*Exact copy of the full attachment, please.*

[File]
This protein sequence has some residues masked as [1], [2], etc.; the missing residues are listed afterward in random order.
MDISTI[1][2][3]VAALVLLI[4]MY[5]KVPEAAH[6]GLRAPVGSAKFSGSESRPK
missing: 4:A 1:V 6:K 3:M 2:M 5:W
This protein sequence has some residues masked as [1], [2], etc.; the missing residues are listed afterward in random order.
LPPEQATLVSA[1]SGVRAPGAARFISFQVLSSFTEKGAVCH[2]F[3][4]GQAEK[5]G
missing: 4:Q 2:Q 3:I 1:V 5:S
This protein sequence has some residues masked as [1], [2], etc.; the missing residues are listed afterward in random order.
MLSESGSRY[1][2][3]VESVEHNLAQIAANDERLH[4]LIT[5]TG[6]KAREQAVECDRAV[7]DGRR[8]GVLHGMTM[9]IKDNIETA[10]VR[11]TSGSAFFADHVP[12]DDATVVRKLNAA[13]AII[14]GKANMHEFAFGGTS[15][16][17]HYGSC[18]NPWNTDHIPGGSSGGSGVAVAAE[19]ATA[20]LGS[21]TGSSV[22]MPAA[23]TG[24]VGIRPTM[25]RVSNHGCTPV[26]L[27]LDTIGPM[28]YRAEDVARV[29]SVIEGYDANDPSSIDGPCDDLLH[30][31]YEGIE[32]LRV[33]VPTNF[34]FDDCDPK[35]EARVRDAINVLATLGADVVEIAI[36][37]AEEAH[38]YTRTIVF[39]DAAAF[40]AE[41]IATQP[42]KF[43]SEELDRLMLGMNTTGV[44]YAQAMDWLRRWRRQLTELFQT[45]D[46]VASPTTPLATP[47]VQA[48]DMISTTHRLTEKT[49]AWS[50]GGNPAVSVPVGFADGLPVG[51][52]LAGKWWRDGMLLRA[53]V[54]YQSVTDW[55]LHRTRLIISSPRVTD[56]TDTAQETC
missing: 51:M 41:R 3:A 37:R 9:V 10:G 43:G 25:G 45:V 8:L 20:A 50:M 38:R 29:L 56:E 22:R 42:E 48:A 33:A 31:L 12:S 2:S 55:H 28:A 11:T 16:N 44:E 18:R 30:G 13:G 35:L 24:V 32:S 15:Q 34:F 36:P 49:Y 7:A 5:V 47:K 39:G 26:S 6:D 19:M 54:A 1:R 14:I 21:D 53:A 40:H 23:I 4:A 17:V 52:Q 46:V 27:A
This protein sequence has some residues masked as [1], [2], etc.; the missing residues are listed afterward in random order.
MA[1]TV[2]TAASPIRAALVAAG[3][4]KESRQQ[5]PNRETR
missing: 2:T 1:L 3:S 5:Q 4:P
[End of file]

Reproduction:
This protein sequence has some residues masked as [1], [2], etc.; the missing residues are listed afterward in random order.
MDISTI[1][2][3]VAALVLLI[4]MY[5]KVPEAAH[6]GLRAPVGSAKFSGSESRPK
missing: 4:A 1:V 6:K 3:M 2:M 5:W
This protein sequence has some residues masked as [1], [2], etc.; the missing residues are listed afterward in random order.
LPPEQATLVSA[1]SGVRAPGAARFISFQVLSSFTEKGAVCH[2]F[3][4]GQAEK[5]G
missing: 4:Q 2:Q 3:I 1:V 5:S
This protein sequence has some residues masked as [1], [2], etc.; the missing residues are listed afterward in random order.
MLSESGSRY[1][2][3]VESVEHNLAQIAANDERLH[4]LIT[5]TG[6]KAREQAVECDRAV[7]DGRR[8]GVLHGMTM[9]IKDNIETA[10]VR[11]TSGSAFFADHVP[12]DDATVVRKLNAA[13]AII[14]GKANMHEFAFGGTS[15][16][17]HYGSC[18]NPWNTDHIPGGSSGGSGVAVAAE[19]ATA[20]LGS[21]TGSSV[22]MPAA[23]TG[24]VGIRPTM[25]RVSNHGCTPV[26]L[27]LDTIGPM[28]YRAEDVARV[29]SVIEGYDANDPSSIDGPCDDLLH[30][31]YEGIE[32]LRV[33]VPTNF[34]FDDCDPK[35]EARVRDAINVLATLGADVVEIAI[36][37]AEEAH[38]YTRTIVF[39]DAAAF[40]AE[41]IATQP[42]KF[43]SEELDRLMLGMNTTGV[44]YAQAMDWLRRWRRQLTELFQT[45]D[46]VASPTTPLATP[47]VQA[48]DMISTTHRLTEKT[49]AWS[50]GGNPAVSVPVGFADGLPVG[51][52]LAGKWWRDGMLLRA[53]V[54]YQSVTDW[55]LHRTRLIISSPRVTD[56]TDTAQETC
missing: 51:M 41:R 3:A 37:R 9:V 10:G 43:G 25:G 45:V 8:L 20:A 50:M 38:R 29:L 56:E 22:R 42:E 48:A 33:A 31:L 12:S 2:S 55:H 28:A 11:T 16:N 44:E 18:R 30:G 13:G 35:L 24:V 32:S 15:Q 34:F 36:P 49:Y 7:A 5:V 47:K 39:G 26:S 6:D 19:M 54:A 1:R 14:I 21:D 53:A 40:H 23:I 4:A 17:V 52:Q 46:V 27:A
This protein sequence has some residues masked as [1], [2], etc.; the missing residues are listed afterward in random order.
MA[1]TV[2]TAASPIRAALVAAG[3][4]KESRQQ[5]PNRETR
missing: 2:T 1:L 3:S 5:Q 4:P